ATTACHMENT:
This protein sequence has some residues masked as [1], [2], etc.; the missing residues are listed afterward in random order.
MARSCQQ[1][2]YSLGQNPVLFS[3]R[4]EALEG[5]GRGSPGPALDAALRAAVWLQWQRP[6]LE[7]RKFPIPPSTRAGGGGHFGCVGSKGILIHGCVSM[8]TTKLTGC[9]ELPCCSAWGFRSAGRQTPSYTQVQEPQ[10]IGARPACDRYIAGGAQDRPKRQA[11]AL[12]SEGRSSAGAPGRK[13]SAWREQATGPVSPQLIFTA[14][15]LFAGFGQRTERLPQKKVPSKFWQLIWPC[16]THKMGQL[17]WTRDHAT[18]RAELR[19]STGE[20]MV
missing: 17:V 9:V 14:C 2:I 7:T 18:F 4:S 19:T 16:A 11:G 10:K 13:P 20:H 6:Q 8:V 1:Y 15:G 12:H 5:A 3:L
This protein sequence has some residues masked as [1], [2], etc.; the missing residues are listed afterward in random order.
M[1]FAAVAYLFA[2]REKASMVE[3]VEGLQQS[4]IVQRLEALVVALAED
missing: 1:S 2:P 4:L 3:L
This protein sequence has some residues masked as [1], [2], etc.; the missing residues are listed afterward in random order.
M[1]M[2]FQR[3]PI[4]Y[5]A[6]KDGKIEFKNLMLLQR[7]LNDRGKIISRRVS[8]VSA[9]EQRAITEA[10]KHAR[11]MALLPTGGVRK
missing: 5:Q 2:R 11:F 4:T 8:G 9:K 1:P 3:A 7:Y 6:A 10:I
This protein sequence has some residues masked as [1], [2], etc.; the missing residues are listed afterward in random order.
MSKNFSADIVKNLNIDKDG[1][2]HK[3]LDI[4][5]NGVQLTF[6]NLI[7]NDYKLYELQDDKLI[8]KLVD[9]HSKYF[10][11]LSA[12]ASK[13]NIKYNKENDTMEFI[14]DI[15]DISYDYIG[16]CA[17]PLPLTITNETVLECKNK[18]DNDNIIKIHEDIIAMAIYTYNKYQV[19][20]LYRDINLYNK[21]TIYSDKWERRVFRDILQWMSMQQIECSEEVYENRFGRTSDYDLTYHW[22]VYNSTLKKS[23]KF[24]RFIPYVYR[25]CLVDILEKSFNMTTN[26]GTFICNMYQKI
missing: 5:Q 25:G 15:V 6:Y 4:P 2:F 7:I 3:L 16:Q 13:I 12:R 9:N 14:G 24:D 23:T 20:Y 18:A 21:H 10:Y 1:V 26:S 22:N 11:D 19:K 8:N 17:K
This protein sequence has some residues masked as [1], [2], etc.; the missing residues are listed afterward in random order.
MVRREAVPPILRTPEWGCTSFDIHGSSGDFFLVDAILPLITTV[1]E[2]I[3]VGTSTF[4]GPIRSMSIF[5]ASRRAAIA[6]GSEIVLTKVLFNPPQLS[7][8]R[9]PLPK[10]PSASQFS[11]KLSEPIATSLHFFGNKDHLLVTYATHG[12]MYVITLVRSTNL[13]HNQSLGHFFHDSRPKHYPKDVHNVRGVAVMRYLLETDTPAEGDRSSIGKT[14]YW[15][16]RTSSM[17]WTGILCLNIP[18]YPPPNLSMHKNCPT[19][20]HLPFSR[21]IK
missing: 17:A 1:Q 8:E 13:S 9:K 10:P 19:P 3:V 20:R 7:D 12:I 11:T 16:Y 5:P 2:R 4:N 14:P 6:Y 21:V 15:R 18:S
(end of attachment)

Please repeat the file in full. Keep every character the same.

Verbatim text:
This protein sequence has some residues masked as [1], [2], etc.; the missing residues are listed afterward in random order.
MARSCQQ[1][2]YSLGQNPVLFS[3]R[4]EALEG[5]GRGSPGPALDAALRAAVWLQWQRP[6]LE[7]RKFPIPPSTRAGGGGHFGCVGSKGILIHGCVSM[8]TTKLTGC[9]ELPCCSAWGFRSAGRQTPSYTQVQEPQ[10]IGARPACDRYIAGGAQDRPKRQA[11]AL[12]SEGRSSAGAPGRK[13]SAWREQATGPVSPQLIFTA[14][15]LFAGFGQRTERLPQKKVPSKFWQLIWPC[16]THKMGQL[17]WTRDHAT[18]RAELR[19]STGE[20]MV
missing: 17:V 9:V 14:C 2:I 7:T 18:F 4:S 19:T 16:A 11:G 10:K 13:P 20:H 6:Q 8:V 1:Y 15:G 12:H 5:A 3:L
This protein sequence has some residues masked as [1], [2], etc.; the missing residues are listed afterward in random order.
M[1]FAAVAYLFA[2]REKASMVE[3]VEGLQQS[4]IVQRLEALVVALAED
missing: 1:S 2:P 4:L 3:L
This protein sequence has some residues masked as [1], [2], etc.; the missing residues are listed afterward in random order.
M[1]M[2]FQR[3]PI[4]Y[5]A[6]KDGKIEFKNLMLLQR[7]LNDRGKIISRRVS[8]VSA[9]EQRAITEA[10]KHAR[11]MALLPTGGVRK
missing: 5:Q 2:R 11:F 4:T 8:G 9:K 1:P 3:A 7:Y 6:A 10:I
This protein sequence has some residues masked as [1], [2], etc.; the missing residues are listed afterward in random order.
MSKNFSADIVKNLNIDKDG[1][2]HK[3]LDI[4][5]NGVQLTF[6]NLI[7]NDYKLYELQDDKLI[8]KLVD[9]HSKYF[10][11]LSA[12]ASK[13]NIKYNKENDTMEFI[14]DI[15]DISYDYIG[16]CA[17]PLPLTITNETVLECKNK[18]DNDNIIKIHEDIIAMAIYTYNKYQV[19][20]LYRDINLYNK[21]TIYSDKWERRVFRDILQWMSMQQIECSEEVYENRFGRTSDYDLTYHW[22]VYNSTLKKS[23]KF[24]RFIPYVYR[25]CLVDILEKSFNMTTN[26]GTFICNMYQKI
missing: 5:Q 25:G 15:V 6:Y 4:P 2:F 7:I 3:L 16:Q 13:I 12:R 9:N 14:G 24:D 23:T 20:Y 18:A 21:H 10:Y 1:V 26:S 22:N 11:D 19:K 8:N 17:K
This protein sequence has some residues masked as [1], [2], etc.; the missing residues are listed afterward in random order.
MVRREAVPPILRTPEWGCTSFDIHGSSGDFFLVDAILPLITTV[1]E[2]I[3]VGTSTF[4]GPIRSMSIF[5]ASRRAAIA[6]GSEIVLTKVLFNPPQLS[7][8]R[9]PLPK[10]PSASQFS[11]KLSEPIATSLHFFGNKDHLLVTYATHG[12]MYVITLVRSTNL[13]HNQSLGHFFHDSRPKHYPKDVHNVRGVAVMRYLLETDTPAEGDRSSIGKT[14]YW[15][16]RTSSM[17]WTGILCLNIP[18]YPPPNLSMHKNCPT[19][20]HLPFSR[21]IK
missing: 17:A 1:Q 8:E 13:S 9:K 10:P 19:P 3:V 20:R 7:D 12:I 11:T 16:Y 5:P 2:R 4:N 14:P 6:Y 21:V 15:R 18:S